Dr Ian Stewart, head of leadership and organisational performance at Kaplan, says: ‘Creativity is a process, not a personal quality. Being creative is something we do, not something we are, and there is a huge range of tools and techniques that you can use to develop your skills.’
Everyone can come up with fresh ideas, but first you need to learn to open your mind and start to think differently.
‘As with many things in life, the best starting point is often simply believing that you can, and banishing those condescending voices from the past that may try to tell you that you can’t. Those who think creatively often still have the same nagging doubts and self-judgements, but they have learned to ignore them,’ says Roberts.
Andi Lonnen, managing director at Finance Training Academy, believes you need to allow yourself time and space to think.
‘A fresh environment can lead to fresh thinking, so create a setting more conducive to thinking about how to approach a task or problem. Get away from your desk, go for a walk to clear your head or book a meeting room away from distractions. If you are allowed to work from home, that can give you some necessary headspace,’ she says.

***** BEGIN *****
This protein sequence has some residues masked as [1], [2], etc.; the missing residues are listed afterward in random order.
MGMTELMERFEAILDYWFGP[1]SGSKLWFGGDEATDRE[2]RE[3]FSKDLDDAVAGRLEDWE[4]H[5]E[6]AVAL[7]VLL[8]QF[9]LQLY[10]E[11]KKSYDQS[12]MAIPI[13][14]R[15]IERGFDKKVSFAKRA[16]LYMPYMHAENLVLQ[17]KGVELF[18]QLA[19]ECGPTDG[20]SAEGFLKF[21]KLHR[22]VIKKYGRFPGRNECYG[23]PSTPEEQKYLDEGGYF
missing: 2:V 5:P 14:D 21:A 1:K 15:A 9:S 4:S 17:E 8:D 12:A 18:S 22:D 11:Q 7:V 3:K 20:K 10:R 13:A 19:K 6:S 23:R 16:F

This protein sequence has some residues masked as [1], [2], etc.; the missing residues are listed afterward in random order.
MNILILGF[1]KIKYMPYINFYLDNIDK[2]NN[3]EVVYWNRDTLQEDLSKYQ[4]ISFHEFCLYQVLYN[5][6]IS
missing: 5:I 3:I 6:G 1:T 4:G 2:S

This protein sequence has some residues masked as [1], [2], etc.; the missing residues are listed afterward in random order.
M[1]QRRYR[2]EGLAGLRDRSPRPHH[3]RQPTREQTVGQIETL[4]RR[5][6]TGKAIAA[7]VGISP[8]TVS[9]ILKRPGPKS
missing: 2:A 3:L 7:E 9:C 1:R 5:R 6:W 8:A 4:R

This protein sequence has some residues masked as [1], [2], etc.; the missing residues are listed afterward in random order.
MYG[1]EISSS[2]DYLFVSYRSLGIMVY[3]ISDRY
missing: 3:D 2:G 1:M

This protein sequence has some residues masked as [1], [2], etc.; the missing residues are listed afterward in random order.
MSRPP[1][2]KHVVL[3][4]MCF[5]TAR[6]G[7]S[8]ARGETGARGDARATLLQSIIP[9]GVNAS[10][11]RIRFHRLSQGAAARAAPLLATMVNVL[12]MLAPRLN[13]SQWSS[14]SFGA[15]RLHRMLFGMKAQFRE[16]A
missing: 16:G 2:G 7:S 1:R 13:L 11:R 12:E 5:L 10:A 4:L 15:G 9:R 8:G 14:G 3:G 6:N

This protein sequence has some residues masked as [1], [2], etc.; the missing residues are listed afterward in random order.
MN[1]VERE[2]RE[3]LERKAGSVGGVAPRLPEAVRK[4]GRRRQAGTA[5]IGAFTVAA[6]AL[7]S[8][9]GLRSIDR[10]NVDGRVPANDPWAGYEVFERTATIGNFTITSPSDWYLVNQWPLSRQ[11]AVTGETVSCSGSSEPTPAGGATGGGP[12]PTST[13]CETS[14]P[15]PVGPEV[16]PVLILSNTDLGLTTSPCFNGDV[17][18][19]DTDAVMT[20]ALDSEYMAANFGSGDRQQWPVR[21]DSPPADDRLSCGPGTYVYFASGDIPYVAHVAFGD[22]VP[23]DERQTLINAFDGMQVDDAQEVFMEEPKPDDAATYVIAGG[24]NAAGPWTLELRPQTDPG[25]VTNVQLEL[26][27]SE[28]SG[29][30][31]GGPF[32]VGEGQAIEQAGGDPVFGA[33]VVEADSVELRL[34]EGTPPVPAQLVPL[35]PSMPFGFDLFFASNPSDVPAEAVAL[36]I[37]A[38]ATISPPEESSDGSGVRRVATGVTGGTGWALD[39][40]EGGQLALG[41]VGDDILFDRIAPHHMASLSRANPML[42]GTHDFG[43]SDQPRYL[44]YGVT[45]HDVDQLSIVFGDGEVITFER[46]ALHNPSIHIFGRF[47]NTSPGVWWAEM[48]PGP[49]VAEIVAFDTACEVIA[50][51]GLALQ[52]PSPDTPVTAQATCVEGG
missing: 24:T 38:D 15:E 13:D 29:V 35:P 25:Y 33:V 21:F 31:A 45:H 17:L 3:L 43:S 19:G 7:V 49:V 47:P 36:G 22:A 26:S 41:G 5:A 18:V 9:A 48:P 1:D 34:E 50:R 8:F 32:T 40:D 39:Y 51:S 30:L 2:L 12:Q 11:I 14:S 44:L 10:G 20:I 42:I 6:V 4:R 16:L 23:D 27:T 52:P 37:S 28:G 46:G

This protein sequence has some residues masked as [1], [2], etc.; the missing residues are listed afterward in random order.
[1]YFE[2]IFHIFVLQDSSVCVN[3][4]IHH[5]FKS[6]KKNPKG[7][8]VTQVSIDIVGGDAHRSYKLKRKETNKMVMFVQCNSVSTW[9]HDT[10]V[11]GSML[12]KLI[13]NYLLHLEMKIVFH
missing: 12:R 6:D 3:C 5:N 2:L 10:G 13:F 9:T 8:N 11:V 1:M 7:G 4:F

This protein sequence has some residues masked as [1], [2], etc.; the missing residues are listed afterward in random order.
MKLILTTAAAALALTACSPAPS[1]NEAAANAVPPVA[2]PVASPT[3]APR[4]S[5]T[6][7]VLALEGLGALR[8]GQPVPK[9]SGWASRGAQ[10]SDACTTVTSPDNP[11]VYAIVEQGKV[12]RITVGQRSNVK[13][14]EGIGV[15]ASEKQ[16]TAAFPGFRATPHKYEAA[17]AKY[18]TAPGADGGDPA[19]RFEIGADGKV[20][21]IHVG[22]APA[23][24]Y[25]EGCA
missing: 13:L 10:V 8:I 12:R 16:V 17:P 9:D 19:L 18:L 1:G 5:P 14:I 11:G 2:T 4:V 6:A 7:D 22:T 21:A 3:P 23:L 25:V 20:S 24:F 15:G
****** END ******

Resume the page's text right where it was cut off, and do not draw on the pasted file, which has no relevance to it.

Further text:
Rather than simply doing what you have tended to do in the past, approach all tasks or problems as a new challenge and don’t be afraid to fail.
Young says: ‘You should draw on existing knowledge and personal experience, but your thinking shouldn’t be constrained by what has gone on before. Also, think positively about what could be done rather than focusing on why a course of action may not work.’
Don’t set out thinking that you have nothing useful to contribute or that your ideas are useless.
‘Creativity begins with just imagining stuff – and we do it all the time,’ says Piers Ibbotson, principal teaching fellow at Warwick Business School and former Royal Shakespeare Company director who uses theatre techniques to teach business executives creativity and innovation.
‘We imagine all sorts of odd and unlikely things but we are afraid to acknowledge them because people might think we are mad or just plain wrong, so we try to only voice the things that we think others will approve of. But it’s these crazy first thoughts that are often the beginning of what turns out later to be a useful innovation,’ he says.